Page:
Analysis of Pharmacokinetic Data

  • Ha Nguyen
  • Dhammika Amaratunga


Pharmacokinetics is the study of the time course of a drug administered to a biological organism, in particular, a human. A drug, following administration, is processed by the body in a series of stages: absorption, distribution, metabolism and elimination; these stages are often abbreviated by their initials, ADME. Since the nature, intensity, and duration of a drug’s biologic effects depend on the amount of drug available to the body and, more specifically, to the amount of drug available at the target site in the body, pharmacokinetic studies play an integral role in a drug’s development.


Bayesian Information Criterion Data Frame Median Absolute Deviation Nonlinear Mixed Effect Model Terminal Elimination Phase 
These keywords were added by machine and not by the authors. This process is experimental and the keywords may be updated as the learning algorithm improves.


Unable to display preview. Download preview PDF.

Unable to display preview. Download preview PDF.


  1. Bates, D.M. and Watts, D.G. (1988). Nonlinear Regression Analysis and Its Applications. Wiley, New York.zbMATHCrossRefGoogle Scholar
  2. Beal, S.L. and Sheiner, L.B. (1982). Estimating population kinetics. CRC Critical Reviews in Biomedical Engineering 8, 195–222.Google Scholar
  3. Chambers, J.M. and Hastie T.J. (1992). Statistical Models in S. Wadsworth.Google Scholar
  4. Davidian, M. and Giltinan, D.M. (1993). Some general estimation methods for nonlinear mixed effects models. Journal of Biopharmaceutical Statistics 3, 23–55.CrossRefGoogle Scholar
  5. Davidian, M. and Giltinan, D.M. (1995). Nonlinear Models for Repeated Measurement Data. Chapman Hall, New York.Google Scholar
  6. Ette, E. (1998). The application of S—PLUS graphics, modeling and statistical tools in population pharmacokinetics. Presented at the S-PLUS User Conference, Washington, DC.Google Scholar
  7. Lindstrom, M.J. and Bates, D.M. (1990). Nonlinear mixed effects models for repeated measures data. Biometrics 46, 673–687.MathSciNetCrossRefGoogle Scholar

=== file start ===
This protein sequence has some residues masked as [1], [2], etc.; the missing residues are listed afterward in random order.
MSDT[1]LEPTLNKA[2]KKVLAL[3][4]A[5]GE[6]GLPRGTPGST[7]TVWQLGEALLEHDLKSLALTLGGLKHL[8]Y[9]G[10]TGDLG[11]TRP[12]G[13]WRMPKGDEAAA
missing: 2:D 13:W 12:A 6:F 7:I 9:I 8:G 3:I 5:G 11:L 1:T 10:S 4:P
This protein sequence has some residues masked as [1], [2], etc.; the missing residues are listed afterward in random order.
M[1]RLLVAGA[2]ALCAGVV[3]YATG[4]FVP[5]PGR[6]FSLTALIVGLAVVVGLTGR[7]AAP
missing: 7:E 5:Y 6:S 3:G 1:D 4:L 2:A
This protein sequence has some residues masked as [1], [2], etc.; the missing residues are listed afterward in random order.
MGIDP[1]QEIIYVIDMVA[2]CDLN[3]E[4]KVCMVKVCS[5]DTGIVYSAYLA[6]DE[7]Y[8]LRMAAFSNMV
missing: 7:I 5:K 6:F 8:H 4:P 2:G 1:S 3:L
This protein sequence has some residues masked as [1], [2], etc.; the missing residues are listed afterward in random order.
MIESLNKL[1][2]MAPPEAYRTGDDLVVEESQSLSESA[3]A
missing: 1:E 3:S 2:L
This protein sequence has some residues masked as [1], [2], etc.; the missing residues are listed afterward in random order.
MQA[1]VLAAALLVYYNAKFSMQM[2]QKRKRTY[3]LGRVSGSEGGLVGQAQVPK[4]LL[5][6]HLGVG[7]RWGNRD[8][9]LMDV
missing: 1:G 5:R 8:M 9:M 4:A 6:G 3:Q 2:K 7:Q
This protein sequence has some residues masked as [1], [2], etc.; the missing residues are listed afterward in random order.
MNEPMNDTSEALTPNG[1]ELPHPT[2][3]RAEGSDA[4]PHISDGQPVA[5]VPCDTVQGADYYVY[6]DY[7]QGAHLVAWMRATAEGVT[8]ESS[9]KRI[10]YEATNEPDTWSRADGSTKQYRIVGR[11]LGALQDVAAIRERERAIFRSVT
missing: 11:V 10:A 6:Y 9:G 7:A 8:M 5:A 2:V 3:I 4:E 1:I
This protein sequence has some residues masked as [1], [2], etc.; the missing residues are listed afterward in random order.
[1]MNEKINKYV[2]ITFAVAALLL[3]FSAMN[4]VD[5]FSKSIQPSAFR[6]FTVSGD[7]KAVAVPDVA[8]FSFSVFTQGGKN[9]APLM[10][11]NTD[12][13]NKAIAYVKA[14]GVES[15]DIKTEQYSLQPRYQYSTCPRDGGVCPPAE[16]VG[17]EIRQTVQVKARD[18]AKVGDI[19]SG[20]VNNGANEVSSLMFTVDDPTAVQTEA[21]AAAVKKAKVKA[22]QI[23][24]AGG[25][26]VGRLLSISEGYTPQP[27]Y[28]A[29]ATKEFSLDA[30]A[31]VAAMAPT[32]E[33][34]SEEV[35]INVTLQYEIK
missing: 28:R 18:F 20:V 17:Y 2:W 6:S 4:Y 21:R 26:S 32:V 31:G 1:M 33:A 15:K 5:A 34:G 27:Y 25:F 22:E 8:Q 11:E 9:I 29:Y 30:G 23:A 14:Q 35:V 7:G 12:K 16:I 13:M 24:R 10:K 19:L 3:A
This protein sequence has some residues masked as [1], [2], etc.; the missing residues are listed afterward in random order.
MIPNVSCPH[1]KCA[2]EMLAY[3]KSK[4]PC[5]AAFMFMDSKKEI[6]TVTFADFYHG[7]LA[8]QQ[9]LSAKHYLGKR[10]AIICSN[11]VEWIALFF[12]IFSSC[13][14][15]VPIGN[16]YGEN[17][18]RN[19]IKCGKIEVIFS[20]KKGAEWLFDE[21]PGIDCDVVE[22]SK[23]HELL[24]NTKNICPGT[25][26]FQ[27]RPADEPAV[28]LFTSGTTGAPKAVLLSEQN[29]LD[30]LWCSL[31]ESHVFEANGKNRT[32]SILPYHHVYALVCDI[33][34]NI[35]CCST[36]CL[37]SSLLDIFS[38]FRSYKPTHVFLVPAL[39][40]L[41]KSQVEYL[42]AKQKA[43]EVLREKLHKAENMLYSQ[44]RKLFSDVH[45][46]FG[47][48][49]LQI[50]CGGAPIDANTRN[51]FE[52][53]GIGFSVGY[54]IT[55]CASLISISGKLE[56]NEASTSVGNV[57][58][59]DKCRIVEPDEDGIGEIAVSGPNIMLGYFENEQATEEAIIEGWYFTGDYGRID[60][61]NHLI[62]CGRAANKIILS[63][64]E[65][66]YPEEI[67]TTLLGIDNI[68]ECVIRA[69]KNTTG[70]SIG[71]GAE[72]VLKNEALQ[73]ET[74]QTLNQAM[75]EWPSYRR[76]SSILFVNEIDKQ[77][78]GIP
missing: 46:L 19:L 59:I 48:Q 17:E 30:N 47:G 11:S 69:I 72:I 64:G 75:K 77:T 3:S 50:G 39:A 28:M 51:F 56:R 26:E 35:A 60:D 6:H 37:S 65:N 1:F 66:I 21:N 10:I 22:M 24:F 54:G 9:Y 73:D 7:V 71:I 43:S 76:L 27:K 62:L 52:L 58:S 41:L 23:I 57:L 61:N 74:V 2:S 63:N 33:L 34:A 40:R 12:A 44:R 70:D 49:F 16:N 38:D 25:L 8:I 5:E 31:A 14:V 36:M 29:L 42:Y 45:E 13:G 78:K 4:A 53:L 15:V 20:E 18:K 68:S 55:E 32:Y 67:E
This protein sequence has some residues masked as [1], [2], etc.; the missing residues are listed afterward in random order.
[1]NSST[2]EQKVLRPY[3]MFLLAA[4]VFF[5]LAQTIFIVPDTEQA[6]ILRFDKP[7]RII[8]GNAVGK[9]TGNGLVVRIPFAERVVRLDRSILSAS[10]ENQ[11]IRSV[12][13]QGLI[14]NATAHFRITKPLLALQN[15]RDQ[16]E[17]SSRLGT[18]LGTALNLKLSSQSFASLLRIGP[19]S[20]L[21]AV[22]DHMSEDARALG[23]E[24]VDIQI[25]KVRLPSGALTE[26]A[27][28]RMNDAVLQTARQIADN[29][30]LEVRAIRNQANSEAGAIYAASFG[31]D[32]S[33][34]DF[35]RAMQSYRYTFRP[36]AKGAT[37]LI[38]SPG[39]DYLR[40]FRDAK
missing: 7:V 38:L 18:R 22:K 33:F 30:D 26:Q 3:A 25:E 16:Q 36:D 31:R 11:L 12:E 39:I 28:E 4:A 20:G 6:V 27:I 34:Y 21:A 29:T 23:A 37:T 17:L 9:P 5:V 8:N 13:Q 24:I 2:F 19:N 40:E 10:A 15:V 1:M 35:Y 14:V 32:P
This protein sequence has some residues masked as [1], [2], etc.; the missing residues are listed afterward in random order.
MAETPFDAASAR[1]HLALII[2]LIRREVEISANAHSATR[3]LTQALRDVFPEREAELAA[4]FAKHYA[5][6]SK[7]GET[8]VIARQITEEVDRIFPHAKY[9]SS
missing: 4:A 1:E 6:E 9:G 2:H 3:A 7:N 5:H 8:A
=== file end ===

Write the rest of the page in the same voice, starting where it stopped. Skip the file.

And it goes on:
8. Pinheiro, J.C. (1998). NLME: Software for mixed effects models. http: //franz. stat. wi s c. edu/pub/NLME.Google Scholar
  9. Pinheiro, J.C. and Bates, D.M. (2000). Mixed Effects Models in S and S-PLUS. Springer-Verlag, New York.zbMATHCrossRefGoogle Scholar
  10. Sheiner, L.B., Rosenberg, B., and Melmon, K.L. (1972). Modeling of individual pharmacokinetics data for computer aided drug dosing. Computers and Biomedical Research 5, 441–459.CrossRefGoogle Scholar
  11. Steimer, J.L., Mallet, A., Golmard, J.L., and Boisvieux, J.F. (1984). Alternative approaches to estimation of population pharmacokinetic parameters: Comparison with the nonlinear mixed effects model. Drug Metabolism Reviews 15, 265–292.CrossRefGoogle Scholar
  12. Venables, W.N. and Ripley, B.D. (1997). Modern Applied Statistics with S-PLUS, 2nd Ed. Springer—Verlag, New York.Google Scholar
  13. Welling, P.G. (1986). Pharmacokinetics: Processes and Mathematics. American Chemical Society.Google Scholar
  14. Yeh, K.C. and Kwan, K.C. (1978). A comparison of numerical integrating algorithms by trapezoidal, Lagrange, and spline approximation. Journal of Pharmacokinetics and Biopharmaceutics 6, 79–89.Google Scholar

Copyright information

© Springer Science+Business Media New York 2001

Authors and Affiliations

  • Ha Nguyen
    • 1
  • Dhammika Amaratunga
    • 2
  1. 1.Merck Research LaboratoriesRahwayUSA
  2. 2.The R. W. Johnson Pharmaceutical Research InstituteRaritanUSA

Personalised recommendations